Professor Elizabeth B. Bearden has been selected as a 2023 Guggenheim Fellow in Early Modern Studies. She joins 171 other scholars, scientists, writers, and artists from around the country, all chosen by a rigorous application and peer review process out of almost 2,500 applicants.
Successful applicants are appointed on the basis of prior achievement and exceptional promise. Created and initially funded in 1925 by Senator Simon and Olga Guggenheim in memory of their son John Simon Guggenheim, the John Simon Guggenheim Memorial Foundation has sought since its inception to “further the development of scholars and artists by assisting them to engage in research in any field of knowledge and creation in any of the arts, under the freest possible conditions.”
Professor Bearden’s current project, titled “Crip Authority: Disability and the Art of Consolation in the Renaissance” (under contract, U Michigan P), builds on insights she gleaned from her award-winning monograph Monstrous Kinds: Body, Space, and Narrative in Renaissance Representations of Disability (U of Michigan P 2019). Holding close to James Charlton’s call to disability activists to advocate for “nothing about us without us!”, this project brings to light premodern disability narratives, or first-person narrative accounts of the lived experience of disability. It considers how early modern writers with disabilities draw on the ancient genre of consolation—texts that articulate advantages in adversities including mental and physical disability—to enhance their writerly authority. Whether it is Miguel de Cervantes (1547–1616) biting back at satirists who mock his war wound or John Milton (1608–1674) deflecting his contemporaries’ derision of his blindness, Renaissance writers use the art of consolation to transgressively reappropriate the mental and physical disabilities that their society frequently scorned to produce what we now call disability gain, or the idea that disability is productive rather than simply a problem that needs solving. Bearden coins the phrase “crip authority” to define this self-authorization derived from disability disclosure and consolation.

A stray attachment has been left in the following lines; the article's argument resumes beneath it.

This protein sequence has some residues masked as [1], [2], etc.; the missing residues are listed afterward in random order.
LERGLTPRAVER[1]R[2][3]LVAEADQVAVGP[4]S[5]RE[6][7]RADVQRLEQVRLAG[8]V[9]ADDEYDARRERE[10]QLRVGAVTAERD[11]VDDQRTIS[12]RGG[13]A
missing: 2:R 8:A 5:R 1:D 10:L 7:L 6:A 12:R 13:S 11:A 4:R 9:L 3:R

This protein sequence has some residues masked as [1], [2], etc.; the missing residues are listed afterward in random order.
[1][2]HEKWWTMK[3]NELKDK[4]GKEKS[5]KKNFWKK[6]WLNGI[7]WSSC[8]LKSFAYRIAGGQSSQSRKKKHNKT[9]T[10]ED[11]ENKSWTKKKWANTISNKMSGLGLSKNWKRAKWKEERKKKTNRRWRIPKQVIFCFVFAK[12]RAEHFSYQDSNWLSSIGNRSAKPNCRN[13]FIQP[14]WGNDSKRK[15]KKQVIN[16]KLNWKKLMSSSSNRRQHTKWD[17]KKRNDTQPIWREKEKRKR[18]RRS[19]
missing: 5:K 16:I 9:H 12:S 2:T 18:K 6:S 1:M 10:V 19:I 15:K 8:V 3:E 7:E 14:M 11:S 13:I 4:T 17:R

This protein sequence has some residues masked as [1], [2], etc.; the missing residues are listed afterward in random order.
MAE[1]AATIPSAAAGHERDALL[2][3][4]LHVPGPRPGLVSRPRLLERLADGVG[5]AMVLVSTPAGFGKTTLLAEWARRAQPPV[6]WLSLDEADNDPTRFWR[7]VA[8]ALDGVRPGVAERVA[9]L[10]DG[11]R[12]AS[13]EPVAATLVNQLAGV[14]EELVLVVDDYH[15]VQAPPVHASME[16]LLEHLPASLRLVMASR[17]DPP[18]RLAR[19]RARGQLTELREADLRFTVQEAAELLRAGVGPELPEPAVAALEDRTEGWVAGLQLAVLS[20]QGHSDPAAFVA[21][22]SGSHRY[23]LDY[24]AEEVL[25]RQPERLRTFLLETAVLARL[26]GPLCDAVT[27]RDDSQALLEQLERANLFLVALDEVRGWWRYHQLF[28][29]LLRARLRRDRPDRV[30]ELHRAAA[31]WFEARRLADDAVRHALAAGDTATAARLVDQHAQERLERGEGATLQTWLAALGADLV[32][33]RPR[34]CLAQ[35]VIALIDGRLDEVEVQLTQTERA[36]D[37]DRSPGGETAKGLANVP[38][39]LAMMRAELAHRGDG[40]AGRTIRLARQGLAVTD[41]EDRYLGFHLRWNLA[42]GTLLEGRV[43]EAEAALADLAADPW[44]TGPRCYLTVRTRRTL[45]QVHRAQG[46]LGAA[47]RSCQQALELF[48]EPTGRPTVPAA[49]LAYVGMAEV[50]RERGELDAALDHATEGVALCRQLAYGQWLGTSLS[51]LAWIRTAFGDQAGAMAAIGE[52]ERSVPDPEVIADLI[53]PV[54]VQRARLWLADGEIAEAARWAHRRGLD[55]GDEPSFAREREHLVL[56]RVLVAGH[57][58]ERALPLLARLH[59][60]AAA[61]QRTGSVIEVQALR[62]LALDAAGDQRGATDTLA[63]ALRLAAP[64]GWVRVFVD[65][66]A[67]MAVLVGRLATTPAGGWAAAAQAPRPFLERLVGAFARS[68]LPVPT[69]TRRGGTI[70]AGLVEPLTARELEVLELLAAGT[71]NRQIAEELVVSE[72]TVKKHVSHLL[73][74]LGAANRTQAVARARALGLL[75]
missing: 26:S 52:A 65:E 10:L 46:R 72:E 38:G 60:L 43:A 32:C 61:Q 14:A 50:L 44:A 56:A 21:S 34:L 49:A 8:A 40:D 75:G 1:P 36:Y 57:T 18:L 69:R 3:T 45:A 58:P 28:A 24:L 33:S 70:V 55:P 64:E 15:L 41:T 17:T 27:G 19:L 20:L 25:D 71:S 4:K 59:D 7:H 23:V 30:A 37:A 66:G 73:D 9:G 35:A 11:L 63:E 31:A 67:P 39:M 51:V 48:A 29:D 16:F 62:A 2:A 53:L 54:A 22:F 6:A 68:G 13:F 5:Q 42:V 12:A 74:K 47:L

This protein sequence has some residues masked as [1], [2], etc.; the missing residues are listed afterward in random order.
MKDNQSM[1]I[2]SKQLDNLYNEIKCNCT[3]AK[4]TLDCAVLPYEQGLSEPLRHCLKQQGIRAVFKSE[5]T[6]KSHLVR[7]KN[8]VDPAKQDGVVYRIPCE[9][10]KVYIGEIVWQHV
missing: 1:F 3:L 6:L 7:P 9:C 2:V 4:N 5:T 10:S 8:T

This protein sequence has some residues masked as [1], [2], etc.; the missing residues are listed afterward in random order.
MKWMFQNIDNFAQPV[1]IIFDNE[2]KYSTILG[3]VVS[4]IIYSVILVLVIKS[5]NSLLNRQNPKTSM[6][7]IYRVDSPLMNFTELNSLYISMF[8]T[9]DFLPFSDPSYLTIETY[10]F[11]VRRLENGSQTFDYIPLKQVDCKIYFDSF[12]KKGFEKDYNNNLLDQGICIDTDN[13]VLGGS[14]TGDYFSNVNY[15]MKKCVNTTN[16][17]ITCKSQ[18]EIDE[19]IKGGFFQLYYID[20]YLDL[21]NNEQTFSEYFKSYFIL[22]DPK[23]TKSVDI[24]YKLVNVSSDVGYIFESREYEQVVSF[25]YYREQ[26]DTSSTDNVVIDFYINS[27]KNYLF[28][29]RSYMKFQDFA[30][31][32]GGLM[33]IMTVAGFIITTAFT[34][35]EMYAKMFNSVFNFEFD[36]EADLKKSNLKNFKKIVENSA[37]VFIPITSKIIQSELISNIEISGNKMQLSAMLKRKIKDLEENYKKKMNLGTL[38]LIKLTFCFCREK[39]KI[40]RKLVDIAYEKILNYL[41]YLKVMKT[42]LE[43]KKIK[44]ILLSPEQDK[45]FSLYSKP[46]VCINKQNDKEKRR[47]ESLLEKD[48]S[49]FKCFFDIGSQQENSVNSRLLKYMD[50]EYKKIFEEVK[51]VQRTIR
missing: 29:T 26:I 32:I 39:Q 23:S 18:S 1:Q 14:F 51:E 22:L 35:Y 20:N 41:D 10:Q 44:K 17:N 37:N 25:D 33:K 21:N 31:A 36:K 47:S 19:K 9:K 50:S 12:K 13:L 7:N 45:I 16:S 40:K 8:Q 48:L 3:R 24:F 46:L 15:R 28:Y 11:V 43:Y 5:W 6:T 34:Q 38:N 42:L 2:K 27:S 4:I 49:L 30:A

You can read the full press release from the Guggenheim Foundation here. Congratulations, Professor Bearden!